On the 55th anniversary of the state-sponsored Tlatelolco massacre of students in Mexico City, López Obrador said that the conduct of the army was “reprehensible,” but reminded reporters that it received orders on Oct. 2, 1968, from the president of the day.

“At that time the supreme commander of the Armed Forces was the president Gustavo Díaz Ordaz. I’m not saying anything that isn’t already known. He himself assumed responsibility,” he said.

“In the repression of Oct. 2 there is evidence that those who participated directly were members of the Estado Mayor Presidencial,” AMLO added, referring to the army unit that was charged with protecting Mexico’s president until he disbanded it after he took office.

López Obrador went on to praise the conduct of the army during his government, describing it as “loyal” to the people of Mexico and the country’s public institutions.

Tlatelolco massacre Mexico City 1968
One of Mexico’s indelible collective memories is that of the 1968 Tlatelolco Massacre, in which 300 students were assassinated by the government. (Photo: Archive)

He noted that among the many non-traditional tasks he has assigned the army is the construction of infrastructure projects, including the Felipe Ángeles International Airport, sections of the Maya Train and the Tulum airport, which is scheduled to open Dec. 1.

“When had military engineers participated so much in the construction of projects that benefit the development of Mexico? Never,” he said.

Toward the end of his press conference, López Obrador asserted that he has fulfilled 99 of the 100 commitments he made in his inaugural speech as president in December 2018.

He claimed that the only commitment he hasn’t yet delivered on is his pledge to solve the Ayotzinapa case and hold those responsible for the disappearance of the students to account.

In addition to fulfilling 99 of his 100 commitments – among which were raising the minimum wage and creating the National Guard – López Obrador said he was doing things that he hadn’t committed himself to doing.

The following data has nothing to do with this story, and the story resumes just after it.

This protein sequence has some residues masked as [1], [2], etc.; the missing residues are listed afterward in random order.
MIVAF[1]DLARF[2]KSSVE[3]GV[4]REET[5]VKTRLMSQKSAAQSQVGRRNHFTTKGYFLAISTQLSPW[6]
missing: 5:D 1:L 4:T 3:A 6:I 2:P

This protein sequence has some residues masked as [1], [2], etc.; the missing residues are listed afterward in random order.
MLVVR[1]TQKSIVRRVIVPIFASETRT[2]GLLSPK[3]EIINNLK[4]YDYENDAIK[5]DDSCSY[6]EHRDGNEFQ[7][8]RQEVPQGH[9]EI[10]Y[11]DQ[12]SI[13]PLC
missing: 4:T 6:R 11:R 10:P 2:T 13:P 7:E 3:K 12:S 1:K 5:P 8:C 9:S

On Monday, the president said that he was most proud of two accomplishments: the widescale reduction in poverty and the “revolution of consciences” that he has inspired in the Mexican people. (

“And I feel very proud of just two things,” he added.

“One is that I contributed to our people changing their mentality,” AMLO said, asserting that a “revolution of consciences” has taken place across Mexico.

“Our people are now more aware than ever. The people of Mexico are among the most conscious in the world, with less political illiteracy than in other countries,” he said.

“… And the second thing I’m very happy about is that, despite the pandemic, poverty and inequality in Mexico declined in the time we’ve been in government,” López Obrador said.

“Previous governments didn’t achieve this,” he said, adding that he will consequently leave office with his mind at ease.


Ahead of a bilateral security meeting at which the fight against fentanyl was a key focus for Mexican and U.S. officials, National Defense Minister Luis Cresencio Sandoval reported that 7,691 kilograms of the synthetic opioid had been seized in Mexico since the government took office in late 2018.

National Defense Minister Luis Cresencio Sandoval reported that authorities have shut down over 2,100 clandestine drug labs in the past five years. (